How to Invest as Interest Rates Rise
Owning resilient stocks in well-managed companies is our favorite way to profit, especially when the market gets volatile.
The trick to making huge profits is to find "must-have" companies that fall into what Keith Fitz-Gerald calls the six "Unstoppable Trends": medicine, technology, demographics, scarcity/allocation, energy, and war, terrorism and ugliness (also known as defense). The Unstoppable Trends are backed by trillions of dollars that Washington cannot derail, the Fed cannot meddle with, and Wall Street cannot hijack.
And Keith has two Unstoppable Trend stocks that will help you profit even if the Fed makes a decision that hurts the stock market. Just look at how these stocks performed when the dot-com bubble burst in 2000, crashing the stock market…
First, Becton Dickinson and Co. (NYSE: BDX) is a medical device manufacturer and a leader in the Unstoppable Trend of demographics.
As the population gets older, more people will need medical care, especially long-term care. There's simply no way of getting around it: People will age, and they will need medical care as they do. That's what makes this an Unstoppable Trend.
And BDX is the perfect play because it's a leading manufacturer of one-time use medical supplies like syringes and hypodermic needles. Not only do hospitals, physicians, and long-term care facilities constantly need to buy these essential supplies, they'll need even more of them as the population ages.
Becton Dickinson is also a well-run company. It knows how to turn sales into profits, which means an even bigger boost for shareholders as its sales figures rise.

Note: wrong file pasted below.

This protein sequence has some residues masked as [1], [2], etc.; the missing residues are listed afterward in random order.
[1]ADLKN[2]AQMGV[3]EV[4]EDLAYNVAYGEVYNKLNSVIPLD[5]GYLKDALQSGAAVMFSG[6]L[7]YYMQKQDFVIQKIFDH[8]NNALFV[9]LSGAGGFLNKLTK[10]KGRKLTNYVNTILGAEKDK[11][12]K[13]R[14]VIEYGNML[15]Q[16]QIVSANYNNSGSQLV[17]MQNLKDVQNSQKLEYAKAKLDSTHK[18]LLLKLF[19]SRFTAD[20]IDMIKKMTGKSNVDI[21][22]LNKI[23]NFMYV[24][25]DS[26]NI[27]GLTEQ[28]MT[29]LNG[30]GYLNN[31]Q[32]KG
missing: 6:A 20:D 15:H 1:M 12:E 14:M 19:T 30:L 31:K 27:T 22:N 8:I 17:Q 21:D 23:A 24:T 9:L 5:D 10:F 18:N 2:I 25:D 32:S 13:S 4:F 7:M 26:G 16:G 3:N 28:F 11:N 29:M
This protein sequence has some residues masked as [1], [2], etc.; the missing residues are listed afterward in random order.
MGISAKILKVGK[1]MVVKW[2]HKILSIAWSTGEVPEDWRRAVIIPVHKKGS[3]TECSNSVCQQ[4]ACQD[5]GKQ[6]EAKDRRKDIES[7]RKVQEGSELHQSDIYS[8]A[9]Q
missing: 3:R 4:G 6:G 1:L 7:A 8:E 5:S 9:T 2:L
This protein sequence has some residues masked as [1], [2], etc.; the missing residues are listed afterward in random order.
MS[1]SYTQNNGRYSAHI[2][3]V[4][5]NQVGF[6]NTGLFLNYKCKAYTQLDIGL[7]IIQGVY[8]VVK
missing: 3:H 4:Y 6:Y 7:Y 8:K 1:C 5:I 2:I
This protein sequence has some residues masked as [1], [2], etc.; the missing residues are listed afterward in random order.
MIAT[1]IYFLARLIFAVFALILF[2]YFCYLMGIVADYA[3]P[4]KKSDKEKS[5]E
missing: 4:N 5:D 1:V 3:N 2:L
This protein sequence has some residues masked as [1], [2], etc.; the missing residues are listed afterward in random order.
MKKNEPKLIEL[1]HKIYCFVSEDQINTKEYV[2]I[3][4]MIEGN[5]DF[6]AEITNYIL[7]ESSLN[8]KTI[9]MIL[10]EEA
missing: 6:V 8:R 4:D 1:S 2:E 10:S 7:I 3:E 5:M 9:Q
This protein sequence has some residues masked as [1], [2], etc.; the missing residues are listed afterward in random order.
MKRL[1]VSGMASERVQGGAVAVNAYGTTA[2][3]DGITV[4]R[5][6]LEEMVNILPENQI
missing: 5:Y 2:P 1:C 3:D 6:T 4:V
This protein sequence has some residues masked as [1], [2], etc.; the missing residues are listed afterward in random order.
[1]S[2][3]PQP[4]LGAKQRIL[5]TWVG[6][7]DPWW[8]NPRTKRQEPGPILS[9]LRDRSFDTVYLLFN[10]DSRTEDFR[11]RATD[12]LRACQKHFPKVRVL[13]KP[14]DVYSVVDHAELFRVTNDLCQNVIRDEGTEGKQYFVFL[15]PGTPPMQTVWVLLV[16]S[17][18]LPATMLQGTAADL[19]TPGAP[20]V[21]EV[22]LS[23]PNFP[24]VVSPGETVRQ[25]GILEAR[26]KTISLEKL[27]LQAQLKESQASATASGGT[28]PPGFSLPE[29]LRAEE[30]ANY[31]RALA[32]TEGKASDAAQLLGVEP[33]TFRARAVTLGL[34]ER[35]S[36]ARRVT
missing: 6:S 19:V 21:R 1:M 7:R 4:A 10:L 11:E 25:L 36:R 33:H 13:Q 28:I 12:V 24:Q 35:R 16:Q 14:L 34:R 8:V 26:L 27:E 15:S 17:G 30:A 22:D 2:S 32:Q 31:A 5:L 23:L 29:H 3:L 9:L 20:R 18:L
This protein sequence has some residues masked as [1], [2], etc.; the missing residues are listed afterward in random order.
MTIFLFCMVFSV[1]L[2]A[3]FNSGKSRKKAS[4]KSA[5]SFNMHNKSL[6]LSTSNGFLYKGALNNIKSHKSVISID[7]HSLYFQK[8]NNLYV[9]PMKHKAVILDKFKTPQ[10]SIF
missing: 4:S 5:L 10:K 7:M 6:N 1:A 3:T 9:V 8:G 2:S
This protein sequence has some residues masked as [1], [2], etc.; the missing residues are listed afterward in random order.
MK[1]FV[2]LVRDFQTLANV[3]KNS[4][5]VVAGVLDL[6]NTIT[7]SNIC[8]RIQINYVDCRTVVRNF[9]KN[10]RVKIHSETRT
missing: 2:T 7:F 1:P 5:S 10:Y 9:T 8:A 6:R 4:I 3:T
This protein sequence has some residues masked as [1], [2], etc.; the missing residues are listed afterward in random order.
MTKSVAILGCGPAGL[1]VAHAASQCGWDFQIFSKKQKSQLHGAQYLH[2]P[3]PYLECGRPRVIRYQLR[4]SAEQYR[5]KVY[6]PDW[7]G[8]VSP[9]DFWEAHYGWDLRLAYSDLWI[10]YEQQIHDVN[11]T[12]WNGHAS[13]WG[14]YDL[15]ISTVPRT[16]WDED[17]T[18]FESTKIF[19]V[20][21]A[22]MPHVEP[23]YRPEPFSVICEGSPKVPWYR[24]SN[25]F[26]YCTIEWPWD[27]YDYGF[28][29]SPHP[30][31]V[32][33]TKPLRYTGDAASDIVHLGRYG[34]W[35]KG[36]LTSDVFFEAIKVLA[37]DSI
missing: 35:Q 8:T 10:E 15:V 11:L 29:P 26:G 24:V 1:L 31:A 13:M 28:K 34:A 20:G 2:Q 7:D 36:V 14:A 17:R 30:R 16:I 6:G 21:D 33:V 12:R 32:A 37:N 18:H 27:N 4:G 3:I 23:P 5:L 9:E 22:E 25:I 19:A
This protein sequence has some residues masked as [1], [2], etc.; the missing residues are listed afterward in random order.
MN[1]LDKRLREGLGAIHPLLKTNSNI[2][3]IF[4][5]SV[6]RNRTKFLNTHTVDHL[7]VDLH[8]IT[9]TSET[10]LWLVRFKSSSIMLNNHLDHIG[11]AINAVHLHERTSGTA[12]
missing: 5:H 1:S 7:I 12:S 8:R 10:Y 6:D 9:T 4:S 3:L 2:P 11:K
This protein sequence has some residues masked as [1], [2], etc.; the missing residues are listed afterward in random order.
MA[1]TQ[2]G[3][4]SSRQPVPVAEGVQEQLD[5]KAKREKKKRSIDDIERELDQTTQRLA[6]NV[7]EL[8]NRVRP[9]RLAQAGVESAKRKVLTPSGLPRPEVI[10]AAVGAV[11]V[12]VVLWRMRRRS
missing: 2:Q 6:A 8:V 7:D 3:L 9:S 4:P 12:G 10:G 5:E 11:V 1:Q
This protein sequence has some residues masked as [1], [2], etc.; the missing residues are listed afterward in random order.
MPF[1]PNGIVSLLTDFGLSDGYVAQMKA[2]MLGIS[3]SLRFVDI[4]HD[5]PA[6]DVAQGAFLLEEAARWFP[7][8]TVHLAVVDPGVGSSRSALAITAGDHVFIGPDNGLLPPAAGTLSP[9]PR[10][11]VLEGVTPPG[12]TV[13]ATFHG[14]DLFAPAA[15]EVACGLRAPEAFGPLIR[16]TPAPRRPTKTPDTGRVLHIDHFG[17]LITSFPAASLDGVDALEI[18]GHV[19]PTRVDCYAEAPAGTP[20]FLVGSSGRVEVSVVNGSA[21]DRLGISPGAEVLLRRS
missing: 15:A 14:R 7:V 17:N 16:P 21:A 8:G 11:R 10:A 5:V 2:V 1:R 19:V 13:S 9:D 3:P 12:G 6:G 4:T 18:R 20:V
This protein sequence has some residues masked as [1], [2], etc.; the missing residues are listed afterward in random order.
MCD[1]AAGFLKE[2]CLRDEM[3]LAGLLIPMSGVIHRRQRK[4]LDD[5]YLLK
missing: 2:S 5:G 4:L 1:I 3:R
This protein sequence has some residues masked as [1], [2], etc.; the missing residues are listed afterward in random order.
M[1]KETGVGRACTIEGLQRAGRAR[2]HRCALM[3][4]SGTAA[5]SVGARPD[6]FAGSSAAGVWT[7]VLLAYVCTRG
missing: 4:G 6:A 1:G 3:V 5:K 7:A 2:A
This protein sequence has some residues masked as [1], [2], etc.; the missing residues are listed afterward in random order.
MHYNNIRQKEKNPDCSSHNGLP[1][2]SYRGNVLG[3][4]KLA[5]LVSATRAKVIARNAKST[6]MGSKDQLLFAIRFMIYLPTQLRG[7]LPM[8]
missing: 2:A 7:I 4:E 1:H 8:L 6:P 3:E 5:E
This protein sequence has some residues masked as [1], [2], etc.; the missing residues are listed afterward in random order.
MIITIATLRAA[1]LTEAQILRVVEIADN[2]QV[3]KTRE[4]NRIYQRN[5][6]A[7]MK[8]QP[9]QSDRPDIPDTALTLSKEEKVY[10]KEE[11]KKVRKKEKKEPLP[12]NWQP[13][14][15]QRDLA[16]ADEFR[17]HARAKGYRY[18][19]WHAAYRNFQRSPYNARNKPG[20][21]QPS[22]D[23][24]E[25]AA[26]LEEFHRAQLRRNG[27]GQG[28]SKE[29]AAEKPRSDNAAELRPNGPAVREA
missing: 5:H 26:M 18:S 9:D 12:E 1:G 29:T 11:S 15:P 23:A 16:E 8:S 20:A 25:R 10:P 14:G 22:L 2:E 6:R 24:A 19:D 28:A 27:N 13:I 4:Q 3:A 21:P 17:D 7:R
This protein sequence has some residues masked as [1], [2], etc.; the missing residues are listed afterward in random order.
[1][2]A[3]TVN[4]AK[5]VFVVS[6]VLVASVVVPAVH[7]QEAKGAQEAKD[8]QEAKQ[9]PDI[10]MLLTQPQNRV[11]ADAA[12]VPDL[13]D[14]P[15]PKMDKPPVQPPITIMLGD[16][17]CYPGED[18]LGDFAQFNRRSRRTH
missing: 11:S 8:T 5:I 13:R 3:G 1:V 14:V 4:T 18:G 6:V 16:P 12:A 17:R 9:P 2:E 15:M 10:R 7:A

Becton Dickinson currently maintains an above industry average profit margin of 10.54%, and the company had enough cash on hand to spend $12.2 billion to buy CareFusion two years ago.
That's how BDX can maintain its healthy 1.5% dividend yield and growing share price.
BDX trades at $198.42 and is up 19.92% on the year. Wall Street analysts set one-year price targets for BDX as high as $230, a 16% jump.
Raytheon Co. (NYSE: RTN) is a leader in the Unstoppable Trend of war, terrorism, and ugliness.
Raytheon is one of the five largest defense contractors in the United States, with billions in contracts with the U.S. government and governments across the globe. In fact, international customers make up half of Raytheon's portfolio. That means Raytheon's customer portfolio is diversified, and changes in one country's security are balanced by the rest of the portfolio.
But Raytheon's services will always be in demand. Governments, and even businesses, always need security and protection. Between a potential conflict with North Korea, China and India's border dispute, a surge of U.S. troops in Afghanistan, and the growing threat of cyberterrorism, Raytheon is staying busy.
And just look at how global tensions affect RTN stock. When the United States launched Raytheon's Tomahawk missiles at a Syrian airbase on April 7, Raytheon's stock jumped more than 2%.
But Raytheon is addressing future threats too. Its cybersecurity and intelligence unit is worth $6.2 billion on its own, especially after its 2016 takeover of Forcepoint, a cybersecurity firm.
RTN currently trades at $178.61 a share and pays a 1.79% dividend yield. RTN is up 25.77% this year, and Wall Street analysts are giving it one-year price targets as high as $212, which could bring shareholders a potential 19% gain.
"Must-have" stocks like Becton Dickinson and Raytheon offer a great way to profit even when markets are volatile. But Keith has been researching even more aggressive income potential, too. He’s found a special class of investments he calls “26(f) programs” that give investors the opportunity to tap into huge monthly income – $2,000… $5,000… or more – every month for the rest of their lives. Click here to learn how it works…